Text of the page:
World's oldest surviving culture celebrated in 2017
WugulOra, meaning ‘One Mob’ in the Sydney area Aboriginal language, kicked off Australia Day 2017 by acknowledging the Traditional Custodians.
The Morning Ceremony included:
- Acknowledgement of Country by Ms Yvonne Weldon, Chair of the Metropolitan Local Aboriginal Land Council
- speech by His Excellency General The Honourable David Hurley AC DSC (Ret'd)
- performance by the NSW Public Schools Aboriginal Dance Company
- National anthem, sung in Dharawal and English by the KARI Choir
- Choral performance by 250 voices of the Budjari Gunyalungalung Baraya-la (meaning ‘Let’s Sing Good Dreaming’)
- raising of the Aboriginal and Australian flags on the Sydney Harbour Bridge.
CLEANSING THE WAY FOR NEW BEGINNINGS
To prepare for the Morning Ceremony, winners of the 2016 National Aboriginal Dance Rites contest Koomurri Aboriginal Dance Troupe held a Smoking Ceremony at Barangaroo.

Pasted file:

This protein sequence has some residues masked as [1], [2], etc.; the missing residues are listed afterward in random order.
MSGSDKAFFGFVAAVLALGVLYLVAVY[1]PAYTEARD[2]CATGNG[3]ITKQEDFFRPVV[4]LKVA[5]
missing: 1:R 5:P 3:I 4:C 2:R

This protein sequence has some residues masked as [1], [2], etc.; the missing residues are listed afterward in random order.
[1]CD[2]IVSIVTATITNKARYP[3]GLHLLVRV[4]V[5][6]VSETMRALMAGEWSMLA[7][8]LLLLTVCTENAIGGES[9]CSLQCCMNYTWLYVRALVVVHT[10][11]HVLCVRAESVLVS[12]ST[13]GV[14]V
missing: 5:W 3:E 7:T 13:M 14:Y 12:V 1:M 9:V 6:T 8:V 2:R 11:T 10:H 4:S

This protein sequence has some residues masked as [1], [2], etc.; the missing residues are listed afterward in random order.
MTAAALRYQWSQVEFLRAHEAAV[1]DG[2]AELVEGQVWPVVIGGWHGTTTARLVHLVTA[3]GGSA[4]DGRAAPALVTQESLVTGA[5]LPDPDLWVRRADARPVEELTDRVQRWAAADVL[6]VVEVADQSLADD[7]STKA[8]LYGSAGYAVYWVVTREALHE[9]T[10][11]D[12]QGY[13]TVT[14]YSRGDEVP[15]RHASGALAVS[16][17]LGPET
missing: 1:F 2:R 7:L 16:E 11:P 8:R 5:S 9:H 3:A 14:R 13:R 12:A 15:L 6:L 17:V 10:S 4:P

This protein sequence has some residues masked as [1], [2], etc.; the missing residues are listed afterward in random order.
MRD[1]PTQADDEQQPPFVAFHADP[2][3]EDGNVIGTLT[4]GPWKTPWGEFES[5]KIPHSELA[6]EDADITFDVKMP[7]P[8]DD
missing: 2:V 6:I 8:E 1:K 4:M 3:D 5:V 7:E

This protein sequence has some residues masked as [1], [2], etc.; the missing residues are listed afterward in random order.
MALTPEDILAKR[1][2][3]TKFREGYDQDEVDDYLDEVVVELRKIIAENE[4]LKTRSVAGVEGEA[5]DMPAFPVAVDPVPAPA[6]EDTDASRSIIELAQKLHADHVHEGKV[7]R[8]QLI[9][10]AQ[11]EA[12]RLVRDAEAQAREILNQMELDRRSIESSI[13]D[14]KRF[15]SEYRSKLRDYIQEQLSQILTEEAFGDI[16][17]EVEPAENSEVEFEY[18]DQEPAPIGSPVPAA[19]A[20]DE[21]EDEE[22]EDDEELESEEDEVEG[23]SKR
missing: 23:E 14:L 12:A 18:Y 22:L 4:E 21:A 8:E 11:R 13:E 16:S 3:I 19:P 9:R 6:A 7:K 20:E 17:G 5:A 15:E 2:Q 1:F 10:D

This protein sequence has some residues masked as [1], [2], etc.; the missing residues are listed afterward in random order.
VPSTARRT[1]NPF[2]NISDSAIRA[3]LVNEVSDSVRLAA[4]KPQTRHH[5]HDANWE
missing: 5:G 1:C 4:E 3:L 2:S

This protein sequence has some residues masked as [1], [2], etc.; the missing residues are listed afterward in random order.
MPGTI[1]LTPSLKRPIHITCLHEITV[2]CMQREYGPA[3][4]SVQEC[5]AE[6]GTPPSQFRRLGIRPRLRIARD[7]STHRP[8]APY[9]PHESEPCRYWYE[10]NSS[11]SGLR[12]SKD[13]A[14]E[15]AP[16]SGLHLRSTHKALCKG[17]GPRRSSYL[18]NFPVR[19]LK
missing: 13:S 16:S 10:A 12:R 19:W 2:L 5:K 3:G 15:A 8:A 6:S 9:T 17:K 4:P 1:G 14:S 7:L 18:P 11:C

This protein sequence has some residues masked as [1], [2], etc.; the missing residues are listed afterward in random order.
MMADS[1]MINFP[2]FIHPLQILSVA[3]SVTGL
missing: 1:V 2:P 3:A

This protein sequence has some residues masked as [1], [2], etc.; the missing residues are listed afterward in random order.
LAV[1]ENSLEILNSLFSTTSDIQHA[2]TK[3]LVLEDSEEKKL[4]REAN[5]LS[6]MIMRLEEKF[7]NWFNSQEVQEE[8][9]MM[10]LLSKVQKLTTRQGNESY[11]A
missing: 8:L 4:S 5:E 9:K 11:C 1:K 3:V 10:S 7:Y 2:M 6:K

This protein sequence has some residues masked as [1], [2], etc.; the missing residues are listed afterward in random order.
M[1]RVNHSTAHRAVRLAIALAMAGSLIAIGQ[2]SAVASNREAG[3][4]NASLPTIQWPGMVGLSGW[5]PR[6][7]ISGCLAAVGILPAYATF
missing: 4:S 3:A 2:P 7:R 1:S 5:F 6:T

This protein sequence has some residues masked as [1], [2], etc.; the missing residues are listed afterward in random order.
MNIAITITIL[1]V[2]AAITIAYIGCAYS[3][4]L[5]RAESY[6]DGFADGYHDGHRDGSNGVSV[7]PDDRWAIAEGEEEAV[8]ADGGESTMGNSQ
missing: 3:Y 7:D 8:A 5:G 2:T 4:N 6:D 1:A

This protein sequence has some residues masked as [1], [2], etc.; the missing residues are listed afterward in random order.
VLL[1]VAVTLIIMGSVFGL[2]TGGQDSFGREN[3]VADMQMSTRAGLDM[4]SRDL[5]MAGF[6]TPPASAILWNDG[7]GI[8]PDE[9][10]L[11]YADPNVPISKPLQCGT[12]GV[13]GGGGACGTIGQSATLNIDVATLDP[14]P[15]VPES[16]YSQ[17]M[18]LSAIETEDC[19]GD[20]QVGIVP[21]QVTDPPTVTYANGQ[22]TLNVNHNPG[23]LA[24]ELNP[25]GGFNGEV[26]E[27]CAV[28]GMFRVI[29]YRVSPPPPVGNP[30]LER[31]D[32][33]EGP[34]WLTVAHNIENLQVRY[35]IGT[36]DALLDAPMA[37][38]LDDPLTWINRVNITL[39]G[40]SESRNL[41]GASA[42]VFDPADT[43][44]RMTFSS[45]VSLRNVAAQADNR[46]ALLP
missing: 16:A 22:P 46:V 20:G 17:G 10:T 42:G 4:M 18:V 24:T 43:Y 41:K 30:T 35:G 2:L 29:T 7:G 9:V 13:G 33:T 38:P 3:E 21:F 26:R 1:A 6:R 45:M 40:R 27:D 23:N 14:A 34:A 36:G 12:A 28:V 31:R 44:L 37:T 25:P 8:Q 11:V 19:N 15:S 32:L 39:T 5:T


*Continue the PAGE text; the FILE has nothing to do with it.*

Smoking cerermonies are an ancient custom among Aboriginal Australians in which native plants are burnt to produce smoke to ward off bad spirits, acknowledge ancestors and pay respect to the land and sea of country. The smoke is believed to have healing and cleansing properties.
In the video below, Yuin Elder Uncle Max Harrison and Yuin man Dean Kelly talk about the meaning and significance of a Smoking Ceremony. To turn on captions, use the video controls.
The Australia Day 2017 Smoking Ceremony flame was lit on 25 January at Belmore Park and stored overnight at Me-mel (Goat Island).
On Australia Day, the fire was transported from Goat Island to Marrinawi Cove by the Trbial Warrior. A procession escorted the fire from Marrinawi Cove to Walumil lawns.